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Physician associates 'pose high potential risk' and should be regulated

Statutory regulation should be introduced for physician associates, the four UK health departments have proposed.

Physician associates, who are currently not obliged to register with a regulatory body, should undergo compulsory regulation, according to a consultation document released today by the DH.

The conclusion was reached based on an assessment of risk, taking in to account the types of interventions carried out by physician associates, their level of supervision and their level of interaction with potentially vulnerable patients.

The assessment, carried out by Health Education England and considered by all four of the UK’s health departments, concluded that patients are at high risk of harm from physician associates. The health departments therefore recommend the introduction of statutory regulation for the profession.

The consultation document said: 'HEE’s assessment of risk reflects the wide ranging scope of the PA role including the provision of direct and interventional care to patients, the environments they work in (particularly primary care) and the level of direct supervision they are subject to.

'For example, PAs are often alone with vulnerable patients and service users and can make autonomous diagnostic and treatment decisions without the immediate direct supervision of a doctor. In addition, the types of intervention they undertake can also be invasive such as performing diagnostic investigations.'

It listed potential harms associated with physician associates, and found them to be 'high risk' in every domain.

Health secretary Jeremy Hunt commented in 2016 that the only thing holding up legislature for the regulation of physician associates was finding a ‘parliamentary slot’ to deal with it with Government focussed on Brexit.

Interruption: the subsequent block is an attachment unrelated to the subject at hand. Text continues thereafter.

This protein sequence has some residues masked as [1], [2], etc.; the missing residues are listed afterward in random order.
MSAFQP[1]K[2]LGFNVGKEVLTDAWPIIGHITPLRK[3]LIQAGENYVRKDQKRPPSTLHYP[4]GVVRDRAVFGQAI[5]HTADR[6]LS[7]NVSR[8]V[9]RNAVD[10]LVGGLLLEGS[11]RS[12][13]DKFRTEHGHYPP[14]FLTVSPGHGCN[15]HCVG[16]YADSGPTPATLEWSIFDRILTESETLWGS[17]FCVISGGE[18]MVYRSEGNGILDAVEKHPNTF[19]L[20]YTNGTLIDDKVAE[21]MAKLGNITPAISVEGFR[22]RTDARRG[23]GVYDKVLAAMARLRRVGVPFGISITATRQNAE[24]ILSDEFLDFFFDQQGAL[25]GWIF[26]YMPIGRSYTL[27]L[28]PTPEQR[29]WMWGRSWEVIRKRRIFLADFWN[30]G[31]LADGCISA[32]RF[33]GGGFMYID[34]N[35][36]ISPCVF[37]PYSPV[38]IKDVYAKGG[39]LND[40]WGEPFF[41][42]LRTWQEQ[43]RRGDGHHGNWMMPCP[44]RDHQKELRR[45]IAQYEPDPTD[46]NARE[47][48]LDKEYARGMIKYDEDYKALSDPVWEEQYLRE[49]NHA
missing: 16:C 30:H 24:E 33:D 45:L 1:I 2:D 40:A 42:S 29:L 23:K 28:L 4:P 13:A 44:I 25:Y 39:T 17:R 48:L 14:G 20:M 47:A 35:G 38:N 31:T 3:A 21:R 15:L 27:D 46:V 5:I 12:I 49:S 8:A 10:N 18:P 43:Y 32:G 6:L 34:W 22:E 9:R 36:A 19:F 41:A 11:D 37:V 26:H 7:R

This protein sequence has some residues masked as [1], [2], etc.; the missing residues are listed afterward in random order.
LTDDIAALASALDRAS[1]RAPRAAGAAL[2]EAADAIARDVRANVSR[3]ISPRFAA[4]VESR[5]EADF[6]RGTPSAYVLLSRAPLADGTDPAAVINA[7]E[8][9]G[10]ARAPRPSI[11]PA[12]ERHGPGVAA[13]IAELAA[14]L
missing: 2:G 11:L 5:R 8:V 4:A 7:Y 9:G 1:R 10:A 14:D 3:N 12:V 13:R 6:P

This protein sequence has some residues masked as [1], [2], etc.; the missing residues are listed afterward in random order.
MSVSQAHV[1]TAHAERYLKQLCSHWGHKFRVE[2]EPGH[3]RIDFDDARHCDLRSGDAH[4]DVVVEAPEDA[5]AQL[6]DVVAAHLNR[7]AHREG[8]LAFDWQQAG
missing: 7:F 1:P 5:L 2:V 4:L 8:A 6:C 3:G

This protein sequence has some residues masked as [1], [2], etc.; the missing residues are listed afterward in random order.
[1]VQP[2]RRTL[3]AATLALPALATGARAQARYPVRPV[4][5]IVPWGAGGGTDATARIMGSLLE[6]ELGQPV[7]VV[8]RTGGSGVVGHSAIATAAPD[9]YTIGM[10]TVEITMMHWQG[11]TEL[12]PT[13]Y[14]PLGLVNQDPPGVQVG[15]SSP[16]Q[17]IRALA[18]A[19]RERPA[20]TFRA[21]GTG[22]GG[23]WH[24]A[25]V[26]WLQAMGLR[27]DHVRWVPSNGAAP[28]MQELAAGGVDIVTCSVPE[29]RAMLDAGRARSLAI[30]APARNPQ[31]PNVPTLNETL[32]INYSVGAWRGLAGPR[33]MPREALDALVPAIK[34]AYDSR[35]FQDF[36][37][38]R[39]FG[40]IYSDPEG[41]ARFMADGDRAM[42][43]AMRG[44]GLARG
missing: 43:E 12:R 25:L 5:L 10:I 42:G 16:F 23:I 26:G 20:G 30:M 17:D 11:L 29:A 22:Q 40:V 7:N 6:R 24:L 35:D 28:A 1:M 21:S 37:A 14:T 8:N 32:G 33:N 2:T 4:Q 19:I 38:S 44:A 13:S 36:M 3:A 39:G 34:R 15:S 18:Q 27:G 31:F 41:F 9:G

The consultation suggests either the General Medical Council or the Health and Care Professions Council as two potentially suitable bodies that could take on regulation of physician associates and welcomes views on which would be more appropriate.

Pulse previously reported that the DH were looking in to whether or not physician associates should be allowed to prescribe. The consultation recognises that while there is no a legal requirement for a profession to undergo statutory regulation before it is allowed to prescribe, the high-risk nature of prescribing means that the activity should be carried out by regulated professionals only. The process of expanding prescribing responsibilities could take several years and the DH will use the consultation to collect initial views on physician associate prescribing

The Government has committed to make 1,000 physician associates available to work in general practice by 2020 as part of its pledge to increase the primary and community care workforce by 10,000.

Pulse reported this week that education bosses are recruiting physician associate ‘GP ambassadors’ to promote and develop the new profession’s role in practices, and are offering up to £45,000 for recruits.

Readers' comments (1)

  • Should they be allowed to prescribe?

    I understand the following to be an accurate quotation: -

    "Anyone prescribing any drugs has responsibility for long term outcomes".
    Professor Justin Cobb.

    If Physician Associates are not registered, how can they be accountable if serious long term adverse drug effects arise?

    Unsuitable or offensive? Report this comment

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